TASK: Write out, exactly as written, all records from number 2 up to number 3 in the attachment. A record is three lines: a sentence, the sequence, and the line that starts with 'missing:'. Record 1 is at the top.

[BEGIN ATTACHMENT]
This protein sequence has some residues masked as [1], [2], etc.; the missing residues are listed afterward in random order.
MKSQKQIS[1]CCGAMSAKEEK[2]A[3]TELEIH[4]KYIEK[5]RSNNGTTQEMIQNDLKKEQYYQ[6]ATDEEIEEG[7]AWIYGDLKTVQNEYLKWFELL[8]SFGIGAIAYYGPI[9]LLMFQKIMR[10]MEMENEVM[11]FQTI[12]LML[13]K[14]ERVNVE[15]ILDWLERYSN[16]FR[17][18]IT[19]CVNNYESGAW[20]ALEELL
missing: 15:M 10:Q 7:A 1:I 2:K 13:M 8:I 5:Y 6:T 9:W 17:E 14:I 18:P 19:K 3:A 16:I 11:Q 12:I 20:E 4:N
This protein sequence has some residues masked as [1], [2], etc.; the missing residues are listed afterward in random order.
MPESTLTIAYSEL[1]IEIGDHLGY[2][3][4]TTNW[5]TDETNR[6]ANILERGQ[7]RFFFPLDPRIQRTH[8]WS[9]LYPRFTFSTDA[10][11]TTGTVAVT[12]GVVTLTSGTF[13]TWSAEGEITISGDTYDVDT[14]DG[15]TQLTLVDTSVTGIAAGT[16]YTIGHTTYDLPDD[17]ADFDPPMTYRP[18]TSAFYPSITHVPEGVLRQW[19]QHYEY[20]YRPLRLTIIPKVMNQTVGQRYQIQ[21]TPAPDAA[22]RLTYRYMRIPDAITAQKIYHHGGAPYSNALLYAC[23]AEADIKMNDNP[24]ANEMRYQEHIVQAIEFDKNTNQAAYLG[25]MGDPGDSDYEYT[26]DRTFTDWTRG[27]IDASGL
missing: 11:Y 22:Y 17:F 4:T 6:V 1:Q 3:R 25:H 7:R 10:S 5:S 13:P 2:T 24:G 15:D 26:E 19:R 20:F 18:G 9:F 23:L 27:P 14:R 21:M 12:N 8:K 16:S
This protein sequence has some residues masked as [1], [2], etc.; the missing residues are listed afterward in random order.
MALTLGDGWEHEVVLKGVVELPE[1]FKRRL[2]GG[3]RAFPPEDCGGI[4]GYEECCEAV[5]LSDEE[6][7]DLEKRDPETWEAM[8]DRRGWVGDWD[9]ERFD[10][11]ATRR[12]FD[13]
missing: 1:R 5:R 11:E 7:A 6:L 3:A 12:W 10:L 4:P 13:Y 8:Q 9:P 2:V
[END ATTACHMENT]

This protein sequence has some residues masked as [1], [2], etc.; the missing residues are listed afterward in random order.
MPESTLTIAYSEL[1]IEIGDHLGY[2][3][4]TTNW[5]TDETNR[6]ANILERGQ[7]RFFFPLDPRIQRTH[8]WS[9]LYPRFTFSTDA[10][11]TTGTVAVT[12]GVVTLTSGTF[13]TWSAEGEITISGDTYDVDT[14]DG[15]TQLTLVDTSVTGIAAGT[16]YTIGHTTYDLPDD[17]ADFDPPMTYRP[18]TSAFYPSITHVPEGVLRQW[19]QHYEY[20]YRPLRLTIIPKVMNQTVGQRYQIQ[21]TPAPDAA[22]RLTYRYMRIPDAITAQKIYHHGGAPYSNALLYAC[23]AEADIKMNDNP[24]ANEMRYQEHIVQAIEFDKNTNQAAYLG[25]MGDPGDSDYEYT[26]DRTFTDWTRG[27]IDASGL
missing: 11:Y 22:Y 17:F 4:T 6:V 1:Q 3:R 25:H 7:R 10:S 5:S 13:P 2:T 24:G 15:D 26:E 19:R 20:F 18:G 9:F 23:L 27:P 14:R 21:M 12:N 8:K 16:S
This protein sequence has some residues masked as [1], [2], etc.; the missing residues are listed afterward in random order.
MALTLGDGWEHEVVLKGVVELPE[1]FKRRL[2]GG[3]RAFPPEDCGGI[4]GYEECCEAV[5]LSDEE[6][7]DLEKRDPETWEAM[8]DRRGWVGDWD[9]ERFD[10][11]ATRR[12]FD[13]
missing: 1:R 5:R 11:E 7:A 6:L 3:A 12:W 10:L 4:P 13:Y 8:Q 9:P 2:V